The most striking aspect of this “success story” lies in the marginalisation of freedom. [...] It tells us something about the state of democracy in Gujarat, a place where the consensus of Beijing (that Modi visited recently) applies more than anywhere else in India: economic growth prevails above liberty.
As a Gujarat phenomenon [..] Modi tells us something of today’s Indian democracy. In some states, regional bosses are in a position to appear as incarnations of “their” state and defy national institutions — including the Supreme Court. [...] A weak Centre, due to the decline of the Congress and the absence of majoritarian parties, has been good for decentralisation and federalism. But it has also given new space to state leaders who may not comply with the rules of the game any more.
And the monthly The Caravan devoted more than 18,000 words to a profile of Modi in its March issue, supplying many unknown facts and stories about his rise. The journalist Vinod Jose argued, in "The Emperor Uncrowned," that “The story of Narendra Modi is also the story of a series of organisations under which he was nurtured and trained; it is the story of the political rise of those organisations in the past half-century, and the rise of Modi within their ranks.” He also revealingly linked Modi’s stance in 2002 to the larger climate of hostility toward Islam that had broken out across the world after Sept. 11:
Narendra Modi took his oath as the new chief minister of Gujarat on 7 October 2001, on the very same day that the United States and its allies dropped the first bombs on Kabul, Kandahar and Jalalabad, less than a month after the attacks on the World Trade Center in New York. The world suddenly rang with alarm over the threat of Islamic jihadists, and the American president declared the dawn of a “Global War on Terrorism”, from which no territory would be excluded. The United Nations Security Council passed a resolution encouraging member states to take additional legal measures to combat terrorism. For political leaders everywhere, the fight against Islamic terrorism acquired a rare rhetorical power, as an unassailable justification for any and all decisions.
In Delhi, the BJP government saw America’s belated campaign against Islamist terror as a vindication of its own anti-Pakistan rhetoric. By the end of the year, after the 13 December attack on Parliament, a million troops were mobilised on the border with Pakistan. [...] It was a time of fervid nationalism and widespread anti-Muslim sentiment. For Modi, whose ideology had taken shape within the crucible of the RSS [the Rashtriya Swayamsevak Sangh, a Hindu nationalist organization], the dominant political mood had never been so much in line with his own views.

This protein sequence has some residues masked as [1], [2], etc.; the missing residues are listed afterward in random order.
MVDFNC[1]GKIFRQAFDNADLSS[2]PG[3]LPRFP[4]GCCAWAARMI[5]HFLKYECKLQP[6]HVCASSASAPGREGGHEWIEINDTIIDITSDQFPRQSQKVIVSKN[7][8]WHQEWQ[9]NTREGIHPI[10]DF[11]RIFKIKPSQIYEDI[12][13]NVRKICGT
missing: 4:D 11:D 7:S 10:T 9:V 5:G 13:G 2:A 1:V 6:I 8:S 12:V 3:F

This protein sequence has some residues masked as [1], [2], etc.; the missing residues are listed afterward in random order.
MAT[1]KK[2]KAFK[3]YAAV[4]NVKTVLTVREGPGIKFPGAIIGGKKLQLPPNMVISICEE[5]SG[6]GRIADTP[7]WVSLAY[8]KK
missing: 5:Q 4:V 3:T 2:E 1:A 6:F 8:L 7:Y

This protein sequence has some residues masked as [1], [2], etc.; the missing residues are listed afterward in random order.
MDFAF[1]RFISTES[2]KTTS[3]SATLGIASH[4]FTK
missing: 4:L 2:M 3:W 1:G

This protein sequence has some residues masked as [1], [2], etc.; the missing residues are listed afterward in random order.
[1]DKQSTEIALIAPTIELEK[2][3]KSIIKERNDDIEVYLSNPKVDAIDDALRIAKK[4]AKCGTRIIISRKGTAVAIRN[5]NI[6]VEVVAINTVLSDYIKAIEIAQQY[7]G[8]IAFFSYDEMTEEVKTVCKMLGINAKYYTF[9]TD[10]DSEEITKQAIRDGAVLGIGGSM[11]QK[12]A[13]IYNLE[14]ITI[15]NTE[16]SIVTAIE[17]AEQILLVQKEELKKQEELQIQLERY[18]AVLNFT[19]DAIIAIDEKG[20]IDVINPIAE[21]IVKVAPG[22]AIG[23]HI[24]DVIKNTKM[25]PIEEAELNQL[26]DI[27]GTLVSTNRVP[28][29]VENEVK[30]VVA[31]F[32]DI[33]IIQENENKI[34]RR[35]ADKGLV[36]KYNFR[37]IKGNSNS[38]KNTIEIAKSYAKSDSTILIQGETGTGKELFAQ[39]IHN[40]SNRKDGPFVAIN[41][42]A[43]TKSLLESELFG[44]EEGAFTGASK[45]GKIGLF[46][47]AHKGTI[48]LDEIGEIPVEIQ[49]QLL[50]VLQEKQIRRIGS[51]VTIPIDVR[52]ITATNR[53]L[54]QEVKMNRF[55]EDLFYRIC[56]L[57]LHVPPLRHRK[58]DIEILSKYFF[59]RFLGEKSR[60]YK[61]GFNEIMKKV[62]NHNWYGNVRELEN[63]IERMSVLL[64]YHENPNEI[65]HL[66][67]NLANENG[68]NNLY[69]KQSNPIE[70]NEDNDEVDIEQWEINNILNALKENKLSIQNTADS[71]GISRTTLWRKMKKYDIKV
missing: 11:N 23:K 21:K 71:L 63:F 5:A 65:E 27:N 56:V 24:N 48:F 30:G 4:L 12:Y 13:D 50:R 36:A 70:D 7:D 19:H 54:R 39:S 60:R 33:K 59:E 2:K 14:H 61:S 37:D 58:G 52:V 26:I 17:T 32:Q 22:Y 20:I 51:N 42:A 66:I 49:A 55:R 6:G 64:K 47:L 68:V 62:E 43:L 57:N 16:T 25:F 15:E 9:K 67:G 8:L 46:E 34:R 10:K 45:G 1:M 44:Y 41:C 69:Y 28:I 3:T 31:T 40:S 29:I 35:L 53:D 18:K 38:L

It’s clear, though, that while much of the debate about the violence of 2002 takes Modi as its center, doing so often has the consequence of activating the polarized views on Gujarat’s chief minister, and ending all reasoned argument, often to the benefit of Modi’s supporters. A Modi-centered approach to the violence makes invisible or minimizes the many complex issues at stake in the matter, including the dismaying absence of remorse on the part of the Gujarati citizenry, as well as the failure, by and large, so far of the Gujarat legal system and state administration to deliver justice for the victims of the 2002 violence. As Jaffrelot said in a long essay in The Economic and Political Weekly titled "Gujarat 2002: What Justice For The Victims?":
Ten years after the 2002 violence, the results of judicial proceedings have been very few in Gujarat. While the heaviest sentences have been handed down in cases where Hindus in Godhra had been victims of violence, a very large number of cases have been closed before prosecution and many others remain pending, with only a handful completed or near completion. The reasons for this failure of the rule of law – whose magnitude will have to be qualified since proceedings are still under way – lie in the grip that Hindu nationalism (as an ideology and a political movement) holds over the state machinery (including the police and the judiciary) in Gujarat and the central authority’s relative powerlessness (both at the executive and judicial level) to counteract it.
With Gujarat set to hold elections at the end of 2012, this is a year in which the state’s citizenry, and not just its controversial chief minister, of whom difficult questions must be asked. Is something rotten in the state of Mahatma Gandhi? The answer seems ever more clearly to be yes.
(Chandrahas Choudhury, a novelist, is the New Delhi correspondent for the World View blog. The opinions expressed are his own.)